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Ice Fishing in Western Montana + Glacier National Park

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Ice Fishing Winter’s Catch in Montana

Winter’s Catch in Montana

Montana is for fishing…in all four seasons. Our fish are biting year-round. And if you’re serious about it, you know that Montana is at the top of the list of dream destinations to cast a fly or drop a line. Ice fishing can be a true test of skill and a whole lot of fun. So carve a hole, sink a lure, kick back, relax and reel in your winter.

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The Basics

Safety is an important consideration when ice fishing. Two things to remember: ice conditions can change almost as quickly as weather conditions and a cold day is even colder without any cover.

When ice fishing in Montana, plan ahead:

  • The essentials: Check the weather forecast and be prepared for it to change quickly. Bring along extra clothing, food/water, a first aid kit and a compass. While you're at it, bring a buddy.
  • Tip-ups: Essentially, a tip-up is just a short stick that balances on a base. For ice fishing, it's your "pole."
  • Tackle/Bait: You'll need basic tackle such as hooks, sinkers and bobbers. Try lures in the basic colors of black, silver, gold, pink and orange. Popular bait choices include salmon eggs, worms, corn and even marshmallows, depending on where you're fishing.
  • Ice drill/auger: A good hand auger should be enough to handle most ice fishing situations. Most fold or disassemble for easy transport and are usually available in 5 to 8-inch diameters.
  • Ice skimmer: Once you've augured a hole, a skimmer will help you remove the slush, as well as keep new ice from forming.
  • Clothing: Take care to dress extra warm. You'll be exposed to the elements and you won't be exerting a lot of energy to keep warm. Well-insulated boots are a must. Dress in layers, with a wind/water-resistant outer layer.
  • Shelter: While you certainly don't need a hut or shelter to ice fish, many prefer it. You can find everything from fold up wind breaks to nylon dome tents to mini bunk houses.

Regulations

To fish Montana's waters, you must have a valid fishing license. For more information on rules and regulations, visit Montana Fish, Wildlife & Parks fishing regulations.

Two rods and/or lines may be used to fish through ice on all lakes, reservoirs or ponds in the western and central districts of Montana.

Size of the Hole

The maximum size hole that may be cut for ice fishing is 144 square inches. There is no limit on the size of hole used for fishing with a spear or gig.

Shelters

Special regulations apply to ice fishing shelters on Brown's Lake near Ovando. Each shelter must be marked with the owner's name, address and/or phone number, painted or permanently affixed to the shelter in legible letters not less than 2 inches in height, of contrasting color to the background and plainly visible at a distance of 100 feet.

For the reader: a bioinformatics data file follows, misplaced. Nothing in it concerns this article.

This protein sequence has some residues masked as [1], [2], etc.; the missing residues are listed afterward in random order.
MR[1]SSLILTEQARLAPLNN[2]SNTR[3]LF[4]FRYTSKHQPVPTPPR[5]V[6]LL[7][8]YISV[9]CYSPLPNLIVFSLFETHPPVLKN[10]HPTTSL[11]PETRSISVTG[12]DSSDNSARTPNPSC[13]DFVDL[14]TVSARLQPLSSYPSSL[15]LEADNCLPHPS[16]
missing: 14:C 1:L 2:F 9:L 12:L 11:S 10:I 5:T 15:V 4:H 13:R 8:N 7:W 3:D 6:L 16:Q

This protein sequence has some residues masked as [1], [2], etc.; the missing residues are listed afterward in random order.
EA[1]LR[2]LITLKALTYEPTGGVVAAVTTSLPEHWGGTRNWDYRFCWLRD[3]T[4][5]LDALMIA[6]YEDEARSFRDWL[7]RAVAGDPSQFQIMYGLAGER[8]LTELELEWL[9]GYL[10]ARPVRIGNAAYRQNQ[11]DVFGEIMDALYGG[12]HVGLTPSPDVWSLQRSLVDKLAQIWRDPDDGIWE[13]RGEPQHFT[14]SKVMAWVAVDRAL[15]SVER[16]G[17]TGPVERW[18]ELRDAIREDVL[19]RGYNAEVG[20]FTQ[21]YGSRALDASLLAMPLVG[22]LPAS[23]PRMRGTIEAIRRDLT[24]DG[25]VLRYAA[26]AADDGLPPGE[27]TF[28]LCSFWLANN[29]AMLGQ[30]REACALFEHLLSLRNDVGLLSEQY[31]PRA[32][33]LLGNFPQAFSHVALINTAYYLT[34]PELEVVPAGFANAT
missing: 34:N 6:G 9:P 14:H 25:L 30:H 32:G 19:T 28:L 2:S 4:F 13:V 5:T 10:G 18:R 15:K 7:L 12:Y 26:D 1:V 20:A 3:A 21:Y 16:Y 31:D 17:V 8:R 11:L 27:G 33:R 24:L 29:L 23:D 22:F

Each shelter of closed type construction shall have a door readily opened from the outside for inspection by an office when the shelter is occupied. The door shall not be latched from the inside. Daily removal of the shelter is required.

Where to Go

Much of conventional fishing wisdom applies for ice fishing. The best times to fish are early morning and late afternoon…prime feeding times. Overcast days are often better than sunny days. And, noise will naturally scare away fish from even the most perfect hole. A key difference is that fish are more lethargic in the winter. Their metabolisms have slowed and they are generally more finicky about taking bait, adding to the challenge.

Glacier Country has a number of lakes that are popular ice fishing spots. Flathead Lake is the largest natural freshwater lake in the western United States. Although the lake usually doesn't freeze completely due to its size, most bays freeze enough for excellent ice fishing. Whitefish and lake trout are the most caught, although yellow perch and cutthroat trout are also present.

Whitefish Lake also offers excellent ice fishing beginning in late December. Additional ice fishing locations in Glacier Country include Smith Lake (near Kila) and Bitterroot Lake (near Kalispell). Numerous lakes dot the Seeley Swan Valley and most feature excellent ice fishing. Salmon Lake, Holland Lake and Placid Lake are filled with bull trout, cutthroat trout, kokanee salmon and northern pike.

Many travelers to Montana wisely plan their trips to include both of our national parks: Glacier and Yellowstone. To help make the most of your time, we’ve put together several road-trip itineraries that offer authentic park-to-park experiences. For inspiration, visit Glaciers to Geysers.

Recreate Responsibly Plan Ahead, Play it Safe, and Leave No Trace.

Featured Listings

Bar W Guest Ranch in Western Montana.

Bar W Guest Ranch

2875 U.S. Highway 93 W.
Whitefish, Montana 59937

406.863.9099

River Meadow Ranch in Western Montana.

River Meadow Ranch

3195 W. Valley Drive
Whitefish, MT 59937

410.365.9587

The Lakeside Motel & Resort Inc. in Western Montana.

The Lakeside Motel & Resort Inc.

2955 State Highway 200
Trout Creek, Montana 59874

888.827.4458

The Lodge at Whitefish Lake in Western Montana.

The Lodge at Whitefish Lake

1380 Wisconsin Ave.
Whitefish, Montana 59937

877.887.4026

Triple Creek Ranch in Western Montana.

Triple Creek Ranch

5551 West Fork Road
Darby, Montana 59829

406.821.4600

News from Glacier National Park Currently, 29 miles of the Going-to-the-Sun Road are open for travel.

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